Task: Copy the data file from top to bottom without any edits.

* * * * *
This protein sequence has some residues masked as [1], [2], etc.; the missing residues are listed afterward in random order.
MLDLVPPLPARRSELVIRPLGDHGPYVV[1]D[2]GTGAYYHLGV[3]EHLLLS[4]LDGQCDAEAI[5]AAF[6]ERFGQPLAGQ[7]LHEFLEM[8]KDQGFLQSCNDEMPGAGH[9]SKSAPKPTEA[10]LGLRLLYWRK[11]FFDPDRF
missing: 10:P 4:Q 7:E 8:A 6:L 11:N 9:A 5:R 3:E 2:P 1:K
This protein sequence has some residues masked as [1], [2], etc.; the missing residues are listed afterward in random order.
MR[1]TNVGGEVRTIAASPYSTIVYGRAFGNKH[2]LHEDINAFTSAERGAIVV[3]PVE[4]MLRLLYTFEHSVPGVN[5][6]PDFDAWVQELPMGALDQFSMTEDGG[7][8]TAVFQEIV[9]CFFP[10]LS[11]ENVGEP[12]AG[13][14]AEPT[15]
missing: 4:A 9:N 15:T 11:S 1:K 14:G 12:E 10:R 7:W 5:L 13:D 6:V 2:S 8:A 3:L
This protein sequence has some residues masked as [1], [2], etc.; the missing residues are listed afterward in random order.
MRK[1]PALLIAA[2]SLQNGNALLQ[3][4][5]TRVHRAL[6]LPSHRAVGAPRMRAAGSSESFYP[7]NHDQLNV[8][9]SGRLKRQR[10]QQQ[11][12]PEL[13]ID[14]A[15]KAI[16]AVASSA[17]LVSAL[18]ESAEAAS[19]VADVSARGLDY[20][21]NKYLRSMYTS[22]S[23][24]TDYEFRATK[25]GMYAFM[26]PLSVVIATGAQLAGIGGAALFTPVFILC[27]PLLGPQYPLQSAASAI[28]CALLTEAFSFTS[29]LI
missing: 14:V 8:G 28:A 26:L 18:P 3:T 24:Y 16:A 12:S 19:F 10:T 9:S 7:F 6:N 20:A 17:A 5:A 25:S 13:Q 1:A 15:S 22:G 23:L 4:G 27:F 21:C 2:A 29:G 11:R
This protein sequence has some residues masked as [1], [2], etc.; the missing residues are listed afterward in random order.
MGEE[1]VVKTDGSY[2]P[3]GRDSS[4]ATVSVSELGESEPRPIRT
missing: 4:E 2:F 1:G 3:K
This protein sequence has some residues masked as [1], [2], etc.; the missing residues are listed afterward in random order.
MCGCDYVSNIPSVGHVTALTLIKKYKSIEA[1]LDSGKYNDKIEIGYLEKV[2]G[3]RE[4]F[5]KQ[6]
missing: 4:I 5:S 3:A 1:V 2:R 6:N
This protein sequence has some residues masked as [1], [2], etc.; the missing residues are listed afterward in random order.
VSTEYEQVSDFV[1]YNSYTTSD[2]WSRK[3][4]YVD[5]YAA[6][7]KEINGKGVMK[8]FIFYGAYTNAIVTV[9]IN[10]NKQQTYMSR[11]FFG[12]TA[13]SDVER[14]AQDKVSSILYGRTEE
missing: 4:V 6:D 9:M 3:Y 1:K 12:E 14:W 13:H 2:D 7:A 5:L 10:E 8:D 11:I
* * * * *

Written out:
This protein sequence has some residues masked as [1], [2], etc.; the missing residues are listed afterward in random order.
MLDLVPPLPARRSELVIRPLGDHGPYVV[1]D[2]GTGAYYHLGV[3]EHLLLS[4]LDGQCDAEAI[5]AAF[6]ERFGQPLAGQ[7]LHEFLEM[8]KDQGFLQSCNDEMPGAGH[9]SKSAPKPTEA[10]LGLRLLYWRK[11]FFDPDRF
missing: 10:P 4:Q 7:E 8:A 6:L 11:N 9:A 5:R 3:E 2:P 1:K
This protein sequence has some residues masked as [1], [2], etc.; the missing residues are listed afterward in random order.
MR[1]TNVGGEVRTIAASPYSTIVYGRAFGNKH[2]LHEDINAFTSAERGAIVV[3]PVE[4]MLRLLYTFEHSVPGVN[5][6]PDFDAWVQELPMGALDQFSMTEDGG[7][8]TAVFQEIV[9]CFFP[10]LS[11]ENVGEP[12]AG[13][14]AEPT[15]
missing: 4:A 9:N 15:T 11:S 1:K 14:G 12:E 10:R 7:W 5:L 13:D 6:V 2:S 8:A 3:L
This protein sequence has some residues masked as [1], [2], etc.; the missing residues are listed afterward in random order.
MRK[1]PALLIAA[2]SLQNGNALLQ[3][4][5]TRVHRAL[6]LPSHRAVGAPRMRAAGSSESFYP[7]NHDQLNV[8][9]SGRLKRQR[10]QQQ[11][12]PEL[13]ID[14]A[15]KAI[16]AVASSA[17]LVSAL[18]ESAEAAS[19]VADVSARGLDY[20][21]NKYLRSMYTS[22]S[23][24]TDYEFRATK[25]GMYAFM[26]PLSVVIATGAQLAGIGGAALFTPVFILC[27]PLLGPQYPLQSAASAI[28]CALLTEAFSFTS[29]LI
missing: 14:V 8:G 28:A 26:L 18:P 3:T 24:Y 16:A 12:S 19:F 10:T 9:S 7:F 6:N 20:A 17:A 5:A 25:S 13:Q 1:A 15:S 22:G 23:L 4:G 27:F 21:C 2:A 29:G 11:R
This protein sequence has some residues masked as [1], [2], etc.; the missing residues are listed afterward in random order.
MGEE[1]VVKTDGSY[2]P[3]GRDSS[4]ATVSVSELGESEPRPIRT
missing: 4:E 2:F 1:G 3:K
This protein sequence has some residues masked as [1], [2], etc.; the missing residues are listed afterward in random order.
MCGCDYVSNIPSVGHVTALTLIKKYKSIEA[1]LDSGKYNDKIEIGYLEKV[2]G[3]RE[4]F[5]KQ[6]
missing: 4:I 5:S 3:A 1:V 2:R 6:N
This protein sequence has some residues masked as [1], [2], etc.; the missing residues are listed afterward in random order.
VSTEYEQVSDFV[1]YNSYTTSD[2]WSRK[3][4]YVD[5]YAA[6][7]KEINGKGVMK[8]FIFYGAYTNAIVTV[9]IN[10]NKQQTYMSR[11]FFG[12]TA[13]SDVER[14]AQDKVSSILYGRTEE
missing: 4:V 6:D 9:M 3:Y 1:K 12:E 14:W 13:H 2:D 7:A 5:L 10:E 8:D 11:I